- Land F/X Viewports vs. AutoCAD Layout Viewports
- Before Creating a Viewport: Save a Layer State (Optional)
- New Viewport Overview
- Making a Clipped Viewport
- Make Some Objects Visible Around the Perimeter of a Viewpoint
- Selecting a Viewport Within a Viewport
Our New Viewport tool provides a quick way to isolate a region of your drawing, making only that portion visible. This tool creates a clipped Viewport within a custom polyline boundary that you can draw to your exact specifications. The clipped Viewport will be the only object in your site design that displays the layers of the current drawing. Outside the Viewport, all layers in the current drawing will be automatically frozen, and only the Xref layers will be visible.
For example, you may want to isolate an area in your drawing that contains a patio, clipping the edges of the plants that extend beyond the edges of the patio. In this case, you would use New Viewpoint to select a closed polyline area that you draw around the perimeter of the patio using our Work Area tool. Here's an example of a clipped Viewport (that is, a Viewport drawn to your specs, rather than simply a rectangle).
Land F/X Viewports vs. AutoCAD Layout Viewports
We named this tool New Viewport because it results in an isolated portion of your drawing that behaves similarly to an AutoCAD layout viewport – a window within a Paper Space layout that shows a view of the Model Space portion of your drawing in a particular scale. It's important to note that our New Viewport tool results in a different type of viewport from a standard layout viewport.
If you're just looking for a way to create a standard AutoCAD viewport in Paper Space, that's a different process. To do so, type MV in the Command line while in Paper Space, and press Enter. Then draw your viewport. More about layout viewports
Before Creating a Viewport: Save a Layer State (Optional)
If you've made manual changes to the layers within a Work Area, you'll want to save those changes as a Layer State before you turn that Work Area into a Viewport. Our New Viewport tool is designed to make automatic changes to layers within the selected Work Area, meaning it will wipe out any manual changes you make to the layers.
Once you've saved your Layer State, you can safely create a new Viewport. You can then load your Layer State, reinstating the manual layer changes you made.
If you haven't made any manual changes to the layers in your Work Area, you won't need to save a Layer State before creating a Viewport.
New Viewport Overview
You'll need to create a Work Area in Model Space before you can create a Viewport. For information on creating Work Areas, see our Work Areas documentation.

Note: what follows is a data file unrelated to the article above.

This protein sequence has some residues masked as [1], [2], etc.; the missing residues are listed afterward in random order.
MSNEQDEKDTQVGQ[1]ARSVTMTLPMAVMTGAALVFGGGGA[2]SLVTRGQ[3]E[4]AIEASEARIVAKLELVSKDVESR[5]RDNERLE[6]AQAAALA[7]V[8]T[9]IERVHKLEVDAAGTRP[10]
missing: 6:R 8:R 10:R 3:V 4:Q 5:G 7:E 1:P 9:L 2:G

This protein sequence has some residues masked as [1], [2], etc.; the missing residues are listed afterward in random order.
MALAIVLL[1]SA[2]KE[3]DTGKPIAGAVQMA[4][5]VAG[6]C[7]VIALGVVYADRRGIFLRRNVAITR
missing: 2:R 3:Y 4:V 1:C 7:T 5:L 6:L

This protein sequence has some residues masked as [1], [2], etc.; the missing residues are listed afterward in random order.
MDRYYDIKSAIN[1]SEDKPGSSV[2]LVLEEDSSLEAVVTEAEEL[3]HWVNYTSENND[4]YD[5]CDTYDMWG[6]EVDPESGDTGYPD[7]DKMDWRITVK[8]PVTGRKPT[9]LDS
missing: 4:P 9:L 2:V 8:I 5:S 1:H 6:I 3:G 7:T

Open the New Viewport tool:
F/X Admin ribbon, New Viewport button
F/X Admin toolbar
F/X Admin pull-down menu
Admin Data toolbar
or type FX_MakeViewport in the Command line
Making a Clipped Viewport
Before you can create a Viewport, you must first create a Work Area in Model Space using our Work Area tool. When you create this Work Area, you will draw an enclosed polyline that will form the exact boundary of your clipped Viewport.
In this example, we'll create a Work Area – and then a Viewport – from an area within the drawing pictured to the right.
First, open the Work Area tool while in Model Space, and draw a polyline boundary.
In the example to the left (shown in Paper Space for easier viewing), we've drawn our Work Area and given it the name PATIO.
Once you've drawn your polyline, double-click in Paper Space to make it active. Select the New Viewport tool as described above in the Overview section.
The cursor will turn into a pickbox, and the Command line will prompt you to Select Work Area. Click the boundary line of your Work Area. The Work Area will be transformed into your clipped Viewport, isolating it from its surroundings.
Your Viewport will now be the only region in your site design that contains the layers of the current drawing. The only other layers that are now visible are the layers from the Xrefs.
Make Some Objects Visible Around the Perimeter of a Viewpoint
You may want to make objects visible around the perimeter of a Viewport. In our example, we may want to see the trees that are planted around our patio but are not contained within the Viewport.
In this case, you can simply unfreeze the layers you want to see. In our example, we'll locate and unfreeze the tree layers.
Don't know how to freeze or unfreeze layers? Here's how.
If we were to plot this Viewport, it would look like this:
If you want, you can also change the colors to these layers, as well as add transparency, in order to match the objects on the fringes to the rest of your viewport.
Selecting a Viewport Within a Viewport
Need to select a viewport within a viewport? Here's how.